What it takes to complete a new construction project.

American Library Association • September 6, 2019

For daily ALA and library news, check the American Libraries website or subscribe to our RSS feed.

Facebook icon Twitter icon Pinterest icon YouTube icon RSS icon

How to build a library

K. O. Lee Aberdeen (S.Dak.) Public Library, from framing to final product. Photos: K. O. Lee Aberdeen Public Library (top three); Spencer Sommer/MSR (bottom)

Terra Dankowski writes: “In its first nine months, Austin (Tex.) Public Library’s new Central Library saw 1 million patrons come through its doors. Since cutting its ribbon in 2017, K. O. Lee Aberdeen (S.Dak.) Public Library (right) has seen gains in cardholders, program attendance, meeting-room use, and computer use. And after opening to the public, Renton Highlands Library, a branch of the King County (Wash.) Library System, saw circulation increase by 18%. We asked three administrators—who have had disparate experiences with costs, construction timelines, funding sources, and community priorities—for some nuts-and-bolts insights on how a new library gets made.”...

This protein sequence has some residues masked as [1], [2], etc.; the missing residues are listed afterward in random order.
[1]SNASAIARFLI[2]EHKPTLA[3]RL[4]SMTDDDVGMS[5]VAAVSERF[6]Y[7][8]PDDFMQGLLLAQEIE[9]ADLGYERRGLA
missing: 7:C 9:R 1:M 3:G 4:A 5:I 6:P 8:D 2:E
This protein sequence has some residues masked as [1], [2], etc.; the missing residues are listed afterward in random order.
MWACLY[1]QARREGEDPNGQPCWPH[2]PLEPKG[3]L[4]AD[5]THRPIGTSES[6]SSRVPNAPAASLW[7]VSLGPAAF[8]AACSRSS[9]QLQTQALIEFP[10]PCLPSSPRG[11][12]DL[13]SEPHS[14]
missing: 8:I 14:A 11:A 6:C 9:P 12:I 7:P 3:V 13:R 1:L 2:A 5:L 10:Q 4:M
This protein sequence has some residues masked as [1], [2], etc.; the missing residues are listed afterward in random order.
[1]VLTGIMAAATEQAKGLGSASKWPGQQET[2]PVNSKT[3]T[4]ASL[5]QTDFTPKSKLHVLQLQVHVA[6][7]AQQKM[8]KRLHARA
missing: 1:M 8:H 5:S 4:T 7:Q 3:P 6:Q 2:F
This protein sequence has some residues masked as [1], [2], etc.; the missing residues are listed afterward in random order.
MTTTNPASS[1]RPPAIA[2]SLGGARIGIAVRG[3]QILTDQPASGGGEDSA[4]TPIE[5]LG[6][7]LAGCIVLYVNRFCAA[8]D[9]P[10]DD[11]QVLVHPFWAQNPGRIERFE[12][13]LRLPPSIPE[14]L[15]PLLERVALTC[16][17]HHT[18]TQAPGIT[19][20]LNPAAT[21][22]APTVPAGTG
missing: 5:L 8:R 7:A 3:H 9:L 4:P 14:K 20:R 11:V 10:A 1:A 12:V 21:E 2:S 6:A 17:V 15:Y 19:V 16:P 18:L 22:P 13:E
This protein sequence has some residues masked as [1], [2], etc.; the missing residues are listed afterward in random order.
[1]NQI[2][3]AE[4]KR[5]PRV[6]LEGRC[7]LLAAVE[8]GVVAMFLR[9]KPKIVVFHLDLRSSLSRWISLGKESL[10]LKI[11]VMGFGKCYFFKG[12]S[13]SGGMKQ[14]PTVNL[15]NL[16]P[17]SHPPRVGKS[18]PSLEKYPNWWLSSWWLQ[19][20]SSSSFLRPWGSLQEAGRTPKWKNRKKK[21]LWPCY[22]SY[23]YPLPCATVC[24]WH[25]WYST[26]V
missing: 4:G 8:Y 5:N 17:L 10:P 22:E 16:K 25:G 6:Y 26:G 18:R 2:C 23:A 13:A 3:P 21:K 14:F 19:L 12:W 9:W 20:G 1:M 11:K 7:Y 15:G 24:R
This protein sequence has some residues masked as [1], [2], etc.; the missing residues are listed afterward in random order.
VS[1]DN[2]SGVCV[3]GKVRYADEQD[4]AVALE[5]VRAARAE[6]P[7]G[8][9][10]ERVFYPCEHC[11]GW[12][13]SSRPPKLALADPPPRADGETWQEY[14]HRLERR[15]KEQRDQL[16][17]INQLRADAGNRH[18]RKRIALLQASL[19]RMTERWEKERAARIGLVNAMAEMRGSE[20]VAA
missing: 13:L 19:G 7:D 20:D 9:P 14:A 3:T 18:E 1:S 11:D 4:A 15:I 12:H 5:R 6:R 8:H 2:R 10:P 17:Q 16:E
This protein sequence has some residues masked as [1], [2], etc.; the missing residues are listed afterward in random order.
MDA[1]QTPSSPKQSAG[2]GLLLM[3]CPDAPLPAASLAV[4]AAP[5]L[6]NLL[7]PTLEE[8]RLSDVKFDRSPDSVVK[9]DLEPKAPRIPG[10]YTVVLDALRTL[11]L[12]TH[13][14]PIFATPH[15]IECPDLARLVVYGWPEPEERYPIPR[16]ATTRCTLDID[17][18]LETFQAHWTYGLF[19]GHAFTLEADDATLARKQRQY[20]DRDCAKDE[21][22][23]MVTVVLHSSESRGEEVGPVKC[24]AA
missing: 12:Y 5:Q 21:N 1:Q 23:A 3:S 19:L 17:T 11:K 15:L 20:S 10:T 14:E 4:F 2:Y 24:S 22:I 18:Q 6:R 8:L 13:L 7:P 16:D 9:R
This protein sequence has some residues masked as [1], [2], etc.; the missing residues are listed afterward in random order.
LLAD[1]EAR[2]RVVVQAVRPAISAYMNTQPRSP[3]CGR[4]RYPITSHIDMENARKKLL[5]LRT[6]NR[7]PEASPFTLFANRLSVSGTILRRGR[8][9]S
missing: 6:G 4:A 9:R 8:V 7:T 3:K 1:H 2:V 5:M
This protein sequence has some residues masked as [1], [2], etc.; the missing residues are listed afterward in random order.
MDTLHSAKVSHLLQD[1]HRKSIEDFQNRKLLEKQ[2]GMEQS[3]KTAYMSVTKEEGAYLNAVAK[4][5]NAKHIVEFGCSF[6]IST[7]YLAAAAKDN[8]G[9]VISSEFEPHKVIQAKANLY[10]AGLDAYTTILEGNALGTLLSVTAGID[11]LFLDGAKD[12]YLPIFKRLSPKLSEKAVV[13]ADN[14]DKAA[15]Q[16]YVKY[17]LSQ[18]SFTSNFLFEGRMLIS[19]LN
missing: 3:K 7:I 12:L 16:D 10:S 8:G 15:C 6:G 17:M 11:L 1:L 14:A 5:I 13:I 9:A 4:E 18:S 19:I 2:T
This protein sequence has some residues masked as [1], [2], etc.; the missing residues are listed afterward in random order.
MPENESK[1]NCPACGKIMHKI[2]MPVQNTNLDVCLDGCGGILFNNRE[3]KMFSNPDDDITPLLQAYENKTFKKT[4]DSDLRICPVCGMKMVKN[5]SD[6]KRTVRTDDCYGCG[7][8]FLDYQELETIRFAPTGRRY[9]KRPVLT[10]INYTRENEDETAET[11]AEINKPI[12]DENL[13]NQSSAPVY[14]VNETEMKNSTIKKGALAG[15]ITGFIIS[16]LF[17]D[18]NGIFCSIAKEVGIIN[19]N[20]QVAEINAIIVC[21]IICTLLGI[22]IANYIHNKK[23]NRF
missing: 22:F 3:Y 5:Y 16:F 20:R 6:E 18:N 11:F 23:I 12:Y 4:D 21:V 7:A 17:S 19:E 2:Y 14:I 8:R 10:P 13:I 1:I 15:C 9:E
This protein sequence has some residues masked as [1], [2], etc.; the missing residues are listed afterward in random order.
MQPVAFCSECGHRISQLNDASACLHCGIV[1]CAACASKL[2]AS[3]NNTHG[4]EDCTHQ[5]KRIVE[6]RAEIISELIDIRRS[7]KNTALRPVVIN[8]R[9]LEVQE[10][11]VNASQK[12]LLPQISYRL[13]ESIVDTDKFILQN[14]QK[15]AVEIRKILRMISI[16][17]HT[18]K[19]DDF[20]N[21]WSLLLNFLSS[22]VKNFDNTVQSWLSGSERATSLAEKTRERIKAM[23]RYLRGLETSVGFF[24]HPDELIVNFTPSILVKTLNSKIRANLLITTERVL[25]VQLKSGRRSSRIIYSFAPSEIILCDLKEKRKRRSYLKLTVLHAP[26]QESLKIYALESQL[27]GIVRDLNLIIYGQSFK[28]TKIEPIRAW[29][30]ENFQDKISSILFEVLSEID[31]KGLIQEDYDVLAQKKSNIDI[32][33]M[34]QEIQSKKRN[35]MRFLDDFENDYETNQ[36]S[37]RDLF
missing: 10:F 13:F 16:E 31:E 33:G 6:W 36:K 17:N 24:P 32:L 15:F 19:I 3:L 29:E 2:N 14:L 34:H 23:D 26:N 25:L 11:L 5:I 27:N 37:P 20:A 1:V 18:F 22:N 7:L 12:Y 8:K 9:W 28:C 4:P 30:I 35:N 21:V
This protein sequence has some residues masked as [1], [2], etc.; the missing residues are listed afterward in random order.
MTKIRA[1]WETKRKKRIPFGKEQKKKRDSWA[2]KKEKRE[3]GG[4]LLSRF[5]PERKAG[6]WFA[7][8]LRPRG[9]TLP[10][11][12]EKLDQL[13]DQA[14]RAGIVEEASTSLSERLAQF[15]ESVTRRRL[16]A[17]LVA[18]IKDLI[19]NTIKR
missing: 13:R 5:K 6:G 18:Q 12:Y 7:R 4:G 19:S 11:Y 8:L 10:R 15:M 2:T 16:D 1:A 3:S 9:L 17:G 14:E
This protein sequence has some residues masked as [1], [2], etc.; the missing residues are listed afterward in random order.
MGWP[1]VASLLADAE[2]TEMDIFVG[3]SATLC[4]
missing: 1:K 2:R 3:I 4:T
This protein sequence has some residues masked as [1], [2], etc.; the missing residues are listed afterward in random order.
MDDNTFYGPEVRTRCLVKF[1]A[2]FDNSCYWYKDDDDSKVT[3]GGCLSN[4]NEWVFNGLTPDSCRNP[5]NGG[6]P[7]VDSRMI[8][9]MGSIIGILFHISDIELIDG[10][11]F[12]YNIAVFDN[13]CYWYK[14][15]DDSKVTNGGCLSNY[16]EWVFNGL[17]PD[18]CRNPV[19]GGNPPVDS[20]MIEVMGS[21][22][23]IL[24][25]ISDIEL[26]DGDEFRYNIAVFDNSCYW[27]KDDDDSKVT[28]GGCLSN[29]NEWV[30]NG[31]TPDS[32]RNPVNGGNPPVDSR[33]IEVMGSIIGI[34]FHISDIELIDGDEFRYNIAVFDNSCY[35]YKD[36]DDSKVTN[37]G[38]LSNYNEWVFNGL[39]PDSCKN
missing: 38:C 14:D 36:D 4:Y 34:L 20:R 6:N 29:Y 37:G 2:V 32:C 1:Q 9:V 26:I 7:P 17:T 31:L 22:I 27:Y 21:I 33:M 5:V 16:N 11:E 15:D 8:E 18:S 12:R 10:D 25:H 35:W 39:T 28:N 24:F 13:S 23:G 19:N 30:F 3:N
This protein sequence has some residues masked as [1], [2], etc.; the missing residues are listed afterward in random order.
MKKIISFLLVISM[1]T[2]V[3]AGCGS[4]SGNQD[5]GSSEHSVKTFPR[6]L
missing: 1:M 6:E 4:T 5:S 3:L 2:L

American Libraries feature, Sept./Oct.

Using hip-hop lyrics in library lessons

Youth Matters, by Joquetta Johnson

Joquetta Johnson writes: “Inspired by the 2015 protests following the death of Freddie Gray, a black man who fell into a coma in Baltimore Police Department custody, I developed Lyrics as Literature. The program is a series of four lessons designed to support the district curriculum, amplify student voices, and bring awareness to social justice issues. Each lesson is grounded in one or more elements of hip-hop culture and uses a variety of library resources. Hip-hop song lyrics are literature—an invitation for learners to explore perspectives, culturally momentous events, and the underlying message of our shared humanity.”...

American Libraries column, Sept./Oct.

2019 ALA award winners

Some 2019 ALA award winners

Each year, ALA recognizes the achievements of more than 200 individuals and institutions with an array of awards. This year’s winners, chosen by juries of their colleagues and peers, typify the best of the profession’s leadership, vision, and service as well as a continued commitment to diversity, equality, education, and outreach. This selection represents only some of those honored in 2019; see the complete list....

American Libraries feature, Sept./Oct.

2019 ALA/AIA Library Building Awards

Tutt Library, Colorado College, Colorado Springs